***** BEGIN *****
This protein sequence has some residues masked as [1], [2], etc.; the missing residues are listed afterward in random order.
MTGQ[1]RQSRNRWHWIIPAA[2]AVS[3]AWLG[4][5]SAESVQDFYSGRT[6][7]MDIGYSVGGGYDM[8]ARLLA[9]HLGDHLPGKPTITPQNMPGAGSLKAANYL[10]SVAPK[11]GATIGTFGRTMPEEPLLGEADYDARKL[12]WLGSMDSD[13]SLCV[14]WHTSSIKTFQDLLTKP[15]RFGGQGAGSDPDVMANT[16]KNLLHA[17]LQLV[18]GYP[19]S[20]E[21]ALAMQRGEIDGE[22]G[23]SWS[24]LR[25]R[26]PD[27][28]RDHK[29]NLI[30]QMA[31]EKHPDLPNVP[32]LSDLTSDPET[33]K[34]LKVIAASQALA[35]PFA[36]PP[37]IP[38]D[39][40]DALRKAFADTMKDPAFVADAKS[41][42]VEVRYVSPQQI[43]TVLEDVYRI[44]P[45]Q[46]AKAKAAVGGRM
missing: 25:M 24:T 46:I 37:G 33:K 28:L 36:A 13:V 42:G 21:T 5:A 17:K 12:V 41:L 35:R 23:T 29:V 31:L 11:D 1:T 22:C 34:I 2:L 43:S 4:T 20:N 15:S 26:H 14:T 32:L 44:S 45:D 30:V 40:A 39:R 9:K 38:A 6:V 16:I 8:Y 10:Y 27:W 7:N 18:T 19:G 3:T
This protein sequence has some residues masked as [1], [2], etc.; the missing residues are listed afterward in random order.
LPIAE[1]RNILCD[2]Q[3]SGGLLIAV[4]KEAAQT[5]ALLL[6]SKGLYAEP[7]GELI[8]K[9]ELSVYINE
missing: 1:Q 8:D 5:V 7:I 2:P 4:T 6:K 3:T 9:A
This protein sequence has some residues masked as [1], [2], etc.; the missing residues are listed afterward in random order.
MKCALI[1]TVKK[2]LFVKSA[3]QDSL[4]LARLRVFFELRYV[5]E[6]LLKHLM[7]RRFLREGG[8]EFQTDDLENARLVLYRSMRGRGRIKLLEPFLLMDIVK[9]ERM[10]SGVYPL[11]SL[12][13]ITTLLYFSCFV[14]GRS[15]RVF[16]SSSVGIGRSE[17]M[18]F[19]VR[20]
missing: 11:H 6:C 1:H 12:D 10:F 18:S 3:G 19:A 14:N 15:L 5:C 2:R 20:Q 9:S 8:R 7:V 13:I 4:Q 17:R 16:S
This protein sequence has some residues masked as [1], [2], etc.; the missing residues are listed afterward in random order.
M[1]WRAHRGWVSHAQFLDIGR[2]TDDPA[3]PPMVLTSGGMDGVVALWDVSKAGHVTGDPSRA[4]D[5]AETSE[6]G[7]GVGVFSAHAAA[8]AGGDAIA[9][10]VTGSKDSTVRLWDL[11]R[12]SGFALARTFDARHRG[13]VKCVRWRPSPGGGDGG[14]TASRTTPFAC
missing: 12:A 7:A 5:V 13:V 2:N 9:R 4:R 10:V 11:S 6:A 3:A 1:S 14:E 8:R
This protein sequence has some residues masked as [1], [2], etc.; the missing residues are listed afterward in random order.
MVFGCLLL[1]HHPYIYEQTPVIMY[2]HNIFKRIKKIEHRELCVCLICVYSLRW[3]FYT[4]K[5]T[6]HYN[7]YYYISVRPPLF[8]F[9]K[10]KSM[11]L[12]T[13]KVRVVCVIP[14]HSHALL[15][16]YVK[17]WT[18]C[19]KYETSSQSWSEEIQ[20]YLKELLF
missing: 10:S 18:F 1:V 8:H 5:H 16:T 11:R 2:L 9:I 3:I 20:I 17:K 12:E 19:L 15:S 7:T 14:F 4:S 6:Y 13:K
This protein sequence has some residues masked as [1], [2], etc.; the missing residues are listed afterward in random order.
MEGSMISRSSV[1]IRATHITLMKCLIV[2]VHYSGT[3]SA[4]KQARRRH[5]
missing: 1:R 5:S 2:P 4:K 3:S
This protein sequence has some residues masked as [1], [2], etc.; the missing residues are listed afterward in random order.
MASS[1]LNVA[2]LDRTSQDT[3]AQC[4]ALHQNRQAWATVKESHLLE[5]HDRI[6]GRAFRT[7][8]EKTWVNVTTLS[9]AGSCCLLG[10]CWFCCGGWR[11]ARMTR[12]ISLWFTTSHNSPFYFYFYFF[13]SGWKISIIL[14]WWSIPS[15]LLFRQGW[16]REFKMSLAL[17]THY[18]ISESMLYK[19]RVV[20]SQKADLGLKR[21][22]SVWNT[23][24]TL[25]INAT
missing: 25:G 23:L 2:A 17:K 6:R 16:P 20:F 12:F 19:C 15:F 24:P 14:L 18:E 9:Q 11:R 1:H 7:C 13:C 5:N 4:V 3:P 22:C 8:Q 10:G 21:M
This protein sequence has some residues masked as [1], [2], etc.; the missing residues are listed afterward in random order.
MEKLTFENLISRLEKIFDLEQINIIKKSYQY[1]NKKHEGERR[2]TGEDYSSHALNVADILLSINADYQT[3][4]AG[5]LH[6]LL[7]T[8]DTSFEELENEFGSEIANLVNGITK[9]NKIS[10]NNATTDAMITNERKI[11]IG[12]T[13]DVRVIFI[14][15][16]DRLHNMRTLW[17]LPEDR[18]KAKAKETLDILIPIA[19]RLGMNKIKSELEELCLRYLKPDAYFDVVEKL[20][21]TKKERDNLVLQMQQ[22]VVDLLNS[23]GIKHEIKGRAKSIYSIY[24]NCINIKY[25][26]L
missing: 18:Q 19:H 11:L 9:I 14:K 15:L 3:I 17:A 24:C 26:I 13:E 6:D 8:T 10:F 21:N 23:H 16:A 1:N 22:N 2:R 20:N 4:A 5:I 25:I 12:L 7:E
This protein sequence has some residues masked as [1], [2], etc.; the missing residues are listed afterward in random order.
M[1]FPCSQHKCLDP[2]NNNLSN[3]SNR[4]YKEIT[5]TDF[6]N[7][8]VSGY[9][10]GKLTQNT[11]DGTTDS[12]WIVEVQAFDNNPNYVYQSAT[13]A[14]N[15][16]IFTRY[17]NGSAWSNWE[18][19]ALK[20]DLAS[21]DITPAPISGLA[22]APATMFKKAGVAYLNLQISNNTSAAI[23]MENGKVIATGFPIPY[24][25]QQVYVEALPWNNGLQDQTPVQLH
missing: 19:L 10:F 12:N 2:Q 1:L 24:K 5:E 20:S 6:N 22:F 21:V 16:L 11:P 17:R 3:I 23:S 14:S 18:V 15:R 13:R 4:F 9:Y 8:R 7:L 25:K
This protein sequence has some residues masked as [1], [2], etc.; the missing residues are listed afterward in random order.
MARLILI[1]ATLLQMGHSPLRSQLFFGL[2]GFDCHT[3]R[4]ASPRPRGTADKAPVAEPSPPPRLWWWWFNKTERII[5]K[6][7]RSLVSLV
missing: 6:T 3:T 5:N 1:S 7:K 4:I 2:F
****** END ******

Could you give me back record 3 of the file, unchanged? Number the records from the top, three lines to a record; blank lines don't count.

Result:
This protein sequence has some residues masked as [1], [2], etc.; the missing residues are listed afterward in random order.
MKCALI[1]TVKK[2]LFVKSA[3]QDSL[4]LARLRVFFELRYV[5]E[6]LLKHLM[7]RRFLREGG[8]EFQTDDLENARLVLYRSMRGRGRIKLLEPFLLMDIVK[9]ERM[10]SGVYPL[11]SL[12][13]ITTLLYFSCFV[14]GRS[15]RVF[16]SSSVGIGRSE[17]M[18]F[19]VR[20]
missing: 11:H 6:C 1:H 12:D 10:F 18:S 3:G 19:A 14:N 15:L 5:C 2:R 20:Q 9:S 8:R 7:V 13:I 4:Q 17:R 16:S